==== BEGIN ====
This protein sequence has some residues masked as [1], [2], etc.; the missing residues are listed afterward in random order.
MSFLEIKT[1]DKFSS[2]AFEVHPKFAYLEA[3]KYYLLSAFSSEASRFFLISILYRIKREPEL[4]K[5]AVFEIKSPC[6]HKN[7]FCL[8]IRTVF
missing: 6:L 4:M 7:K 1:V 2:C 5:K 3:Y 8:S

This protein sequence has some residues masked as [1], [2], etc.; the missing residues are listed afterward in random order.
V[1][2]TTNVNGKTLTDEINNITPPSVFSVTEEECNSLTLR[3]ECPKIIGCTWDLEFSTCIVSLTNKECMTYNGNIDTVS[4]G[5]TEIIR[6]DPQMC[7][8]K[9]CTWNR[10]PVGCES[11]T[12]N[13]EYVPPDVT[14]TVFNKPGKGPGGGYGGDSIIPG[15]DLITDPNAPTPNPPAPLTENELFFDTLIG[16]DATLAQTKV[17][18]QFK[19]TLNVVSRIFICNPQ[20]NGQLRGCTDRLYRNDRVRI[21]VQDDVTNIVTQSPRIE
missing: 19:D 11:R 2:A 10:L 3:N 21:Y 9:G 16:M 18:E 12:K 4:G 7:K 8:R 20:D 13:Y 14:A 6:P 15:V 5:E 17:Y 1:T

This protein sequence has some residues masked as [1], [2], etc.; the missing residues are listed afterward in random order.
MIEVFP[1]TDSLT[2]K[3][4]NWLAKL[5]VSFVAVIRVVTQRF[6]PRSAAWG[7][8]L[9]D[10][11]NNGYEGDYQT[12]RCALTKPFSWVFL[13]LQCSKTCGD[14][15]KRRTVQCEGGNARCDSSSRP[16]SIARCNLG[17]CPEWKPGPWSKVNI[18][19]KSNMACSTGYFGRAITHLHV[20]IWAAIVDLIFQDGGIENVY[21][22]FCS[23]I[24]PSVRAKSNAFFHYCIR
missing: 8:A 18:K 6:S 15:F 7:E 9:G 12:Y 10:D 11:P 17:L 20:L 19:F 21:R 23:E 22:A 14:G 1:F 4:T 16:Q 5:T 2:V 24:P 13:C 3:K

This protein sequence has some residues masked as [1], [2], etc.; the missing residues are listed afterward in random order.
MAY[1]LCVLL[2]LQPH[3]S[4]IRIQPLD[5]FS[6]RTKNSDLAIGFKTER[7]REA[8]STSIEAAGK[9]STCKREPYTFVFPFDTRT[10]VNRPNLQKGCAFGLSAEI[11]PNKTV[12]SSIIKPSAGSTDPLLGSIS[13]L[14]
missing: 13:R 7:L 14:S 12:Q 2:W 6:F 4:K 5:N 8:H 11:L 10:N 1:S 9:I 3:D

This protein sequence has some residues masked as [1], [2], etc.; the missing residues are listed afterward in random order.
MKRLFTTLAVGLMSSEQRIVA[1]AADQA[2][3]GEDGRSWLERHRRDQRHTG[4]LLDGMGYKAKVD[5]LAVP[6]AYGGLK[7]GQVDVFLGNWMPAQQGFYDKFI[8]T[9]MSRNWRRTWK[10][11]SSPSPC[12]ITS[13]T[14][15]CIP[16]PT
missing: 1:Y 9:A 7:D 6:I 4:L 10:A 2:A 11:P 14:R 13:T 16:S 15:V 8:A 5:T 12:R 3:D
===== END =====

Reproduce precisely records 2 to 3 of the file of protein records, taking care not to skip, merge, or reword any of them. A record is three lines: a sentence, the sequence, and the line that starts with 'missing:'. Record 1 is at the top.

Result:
This protein sequence has some residues masked as [1], [2], etc.; the missing residues are listed afterward in random order.
V[1][2]TTNVNGKTLTDEINNITPPSVFSVTEEECNSLTLR[3]ECPKIIGCTWDLEFSTCIVSLTNKECMTYNGNIDTVS[4]G[5]TEIIR[6]DPQMC[7][8]K[9]CTWNR[10]PVGCES[11]T[12]N[13]EYVPPDVT[14]TVFNKPGKGPGGGYGGDSIIPG[15]DLITDPNAPTPNPPAPLTENELFFDTLIG[16]DATLAQTKV[17][18]QFK[19]TLNVVSRIFICNPQ[20]NGQLRGCTDRLYRNDRVRI[21]VQDDVTNIVTQSPRIE
missing: 19:D 11:R 2:A 10:L 3:N 21:Y 9:G 16:M 18:E 12:K 4:G 7:K 8:R 20:D 13:Y 14:A 6:P 15:V 5:E 17:Y 1:T

This protein sequence has some residues masked as [1], [2], etc.; the missing residues are listed afterward in random order.
MIEVFP[1]TDSLT[2]K[3][4]NWLAKL[5]VSFVAVIRVVTQRF[6]PRSAAWG[7][8]L[9]D[10][11]NNGYEGDYQT[12]RCALTKPFSWVFL[13]LQCSKTCGD[14][15]KRRTVQCEGGNARCDSSSRP[16]SIARCNLG[17]CPEWKPGPWSKVNI[18][19]KSNMACSTGYFGRAITHLHV[20]IWAAIVDLIFQDGGIENVY[21][22]FCS[23]I[24]PSVRAKSNAFFHYCIR
missing: 8:A 18:K 6:S 15:F 7:E 9:G 12:Y 10:D 11:P 17:L 20:L 19:F 21:R 23:E 22:A 14:G 1:F 4:T 16:Q 5:T 2:V 24:P 13:C 3:K